# An Integrated Bayesian and Machine Learning Approach Application to Identification of Groundwater Contamination Source Parameters

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## Abstract

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## 1. Introduction

_{(D)}) [37]. For GCSP identification, the unknown parameters are both continuous (such as contamination source intensity) and discrete (such as contamination source location). However, many studies assume the contamination source location as a continuous variable [23,24,38,39]. To identify GCSPs more accurately and effectively, the DREAM

_{(D)}-MCMC approach, which can consider both discrete and continuous variables, is used for GCSP identification in this study.

## 2. Theoretical Framework

#### 2.1. Simulation Model

^{−1}); $h$ represents the hydraulic head (L); $c$ is the concentration of a contaminant dissolved in groundwater (ML

^{−3}); $t$ is time (T); $q$ is the volumetric flow rate per unit area of the aquifer representing fluid sources (positive) (LT

^{−1}); c

_{s}symbolizes the concentration of the source or sink (ML

^{−3}); $n$ denotes the porosity of the porous medium; $b$ symbolizes the aquifer thickness (L); ${D}_{ij}$ is the hydrodynamic dispersion tensor (L

^{2}T

^{−1}); and ${u}_{i}$ represents the actual flow velocity (LT

^{−1}). ${D}_{ij}$ and ${u}_{i}$ can be written as:

_{L}and ${\alpha}_{T}$ represent the longitudinal and transversal dispersivities (L), respectively; ${u}_{x}$ and ${u}_{y}$ are the components of the actual flow velocity (LT

^{−1}); and $\left|u\right|$ denotes the modulus of $u$, such that $\left|u\right|=\sqrt{{u}_{x}^{2}+{u}_{y}^{2}}$.

#### 2.2. Optimal Observation Well Location Design

#### 2.3. Parameter Identification

#### 2.3.1. Bayesian Inversion

#### 2.3.2. MCMC

_{(D)}), which can consider both discrete and continuous variables, is used to identify GCSPs. The DREAM

_{(D)}approach is not described in detail here; interested readers are referred to Vrugt and Ter Braak [37].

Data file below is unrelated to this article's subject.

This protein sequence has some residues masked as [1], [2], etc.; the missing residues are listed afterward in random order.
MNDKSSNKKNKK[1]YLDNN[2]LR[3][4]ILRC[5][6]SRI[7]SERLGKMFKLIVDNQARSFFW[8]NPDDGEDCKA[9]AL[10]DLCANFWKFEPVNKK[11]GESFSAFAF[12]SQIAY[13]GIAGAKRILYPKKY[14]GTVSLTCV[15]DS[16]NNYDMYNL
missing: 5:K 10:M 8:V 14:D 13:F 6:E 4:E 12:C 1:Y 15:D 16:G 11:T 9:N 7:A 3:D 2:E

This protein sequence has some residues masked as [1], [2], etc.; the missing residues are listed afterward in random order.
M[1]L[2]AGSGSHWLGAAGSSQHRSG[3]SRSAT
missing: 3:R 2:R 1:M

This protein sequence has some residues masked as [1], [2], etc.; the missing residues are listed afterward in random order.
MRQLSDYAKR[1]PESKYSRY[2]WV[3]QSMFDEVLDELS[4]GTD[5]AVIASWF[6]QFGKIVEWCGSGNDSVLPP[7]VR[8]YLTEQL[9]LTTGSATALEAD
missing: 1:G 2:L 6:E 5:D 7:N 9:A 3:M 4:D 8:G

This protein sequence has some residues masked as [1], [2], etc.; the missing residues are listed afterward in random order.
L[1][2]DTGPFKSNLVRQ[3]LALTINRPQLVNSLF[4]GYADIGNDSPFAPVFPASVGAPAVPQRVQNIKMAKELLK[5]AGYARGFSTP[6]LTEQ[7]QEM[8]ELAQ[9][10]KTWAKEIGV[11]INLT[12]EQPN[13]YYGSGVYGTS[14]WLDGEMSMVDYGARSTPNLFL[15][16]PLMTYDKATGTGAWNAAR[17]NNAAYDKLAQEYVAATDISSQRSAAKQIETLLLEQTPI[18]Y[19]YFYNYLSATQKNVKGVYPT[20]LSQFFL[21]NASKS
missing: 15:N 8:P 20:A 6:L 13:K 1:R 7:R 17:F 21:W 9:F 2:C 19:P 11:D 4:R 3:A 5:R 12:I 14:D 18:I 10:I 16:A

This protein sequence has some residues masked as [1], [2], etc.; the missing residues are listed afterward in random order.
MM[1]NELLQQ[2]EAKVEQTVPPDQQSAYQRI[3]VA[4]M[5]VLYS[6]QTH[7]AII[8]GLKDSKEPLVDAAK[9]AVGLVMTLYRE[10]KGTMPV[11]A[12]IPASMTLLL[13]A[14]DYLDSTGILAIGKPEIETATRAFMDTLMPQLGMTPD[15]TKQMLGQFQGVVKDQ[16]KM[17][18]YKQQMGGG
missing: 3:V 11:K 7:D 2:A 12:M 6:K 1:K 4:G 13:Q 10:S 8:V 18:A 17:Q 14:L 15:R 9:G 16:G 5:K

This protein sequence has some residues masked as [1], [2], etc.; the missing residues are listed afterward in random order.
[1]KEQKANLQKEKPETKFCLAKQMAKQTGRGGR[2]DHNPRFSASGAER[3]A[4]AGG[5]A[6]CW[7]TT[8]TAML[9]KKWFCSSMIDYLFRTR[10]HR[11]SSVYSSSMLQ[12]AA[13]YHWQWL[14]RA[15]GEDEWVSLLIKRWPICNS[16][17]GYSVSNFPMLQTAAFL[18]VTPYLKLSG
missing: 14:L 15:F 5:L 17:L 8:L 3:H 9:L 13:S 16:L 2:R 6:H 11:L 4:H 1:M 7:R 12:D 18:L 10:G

#### 2.4. Multi-Layer Perceptron

## 3. Numerical Applications

#### 3.1. Case studies

#### 3.1.1. Case 1

#### 3.1.2. Case 2

#### 3.2. Application of the Surrogate Model

#### 3.3. Optimal Observation Well Location Design for Case Studies

#### 3.4. Computational Time Analysis

## 4. Results and Discussion

#### 4.1. Analysis of the Surrogate Model

#### 4.2. Analysis of the Optimal Observation Well Locations

#### 4.3. Analysis of the Parameter Identification Results

_{(D)}algorithm; q is the number of Markov chains; B represents the variance of the average value of the q Markov chains; W denotes the average value of the intrachain variance of the q Markov chains. Generally, if the value of R is less than 1.2, it is considered that the Markov chain has attained a stable convergence state; that is, the sampling process of the algorithm has converged.

## 5. Conclusions

_{(D)}-MCMC approach.

## Author Contributions

## Funding

## Institutional Review Board Statement

## Informed Consent Statement

## Data Availability Statement

## Conflicts of Interest

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**Figure 4.**Outputs and relative error of simulation model and surrogate model for Case 1 (the x-axis and y-axis represent the length and width of the flow field, respectively).

**Figure 5.**Output and relative error of simulation model and surrogate model for Case 2 (the x-axis and y-axis represent the length and width of the flow field, respectively).

**Figure 6.**The OWLs of the optimal design and 3 random designs for Case 1 (

**upper**) and Case 2 (

**lower**).

**Figure 9.**Comparison results of the posterior probability distributions for the optimal design and 3 other random designs for Case 1 (

**Upper**) and Case 2 (

**Lower**).

Parameters | Values | Unit |
---|---|---|

Hydraulic conductivity, K | 18.00 | LT^{−1} |

Porosity, n | 0.30 | - |

Longitudinal dispersivity, α_{L} | 12.00 | L |

Transverse dispersivity, α_{T} | 3.60 | L |

Parameters | True Values | Prior Ranges | Unit |
---|---|---|---|

S | 3600 | [2000, 5000] | MT^{−1} |

D | 480 | [450, 550] | T |

X | 11 | [10, 18] | L |

Y | 5 | [4, 9] | L |

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**MDPI and ACS Style**

An, Y.; Zhang, Y.; Yan, X. An Integrated Bayesian and Machine Learning Approach Application to Identification of Groundwater Contamination Source Parameters. *Water* **2022**, *14*, 2447.
https://doi.org/10.3390/w14152447

**AMA Style**

An Y, Zhang Y, Yan X. An Integrated Bayesian and Machine Learning Approach Application to Identification of Groundwater Contamination Source Parameters. *Water*. 2022; 14(15):2447.
https://doi.org/10.3390/w14152447

**Chicago/Turabian Style**

An, Yongkai, Yanxiang Zhang, and Xueman Yan. 2022. "An Integrated Bayesian and Machine Learning Approach Application to Identification of Groundwater Contamination Source Parameters" *Water* 14, no. 15: 2447.
https://doi.org/10.3390/w14152447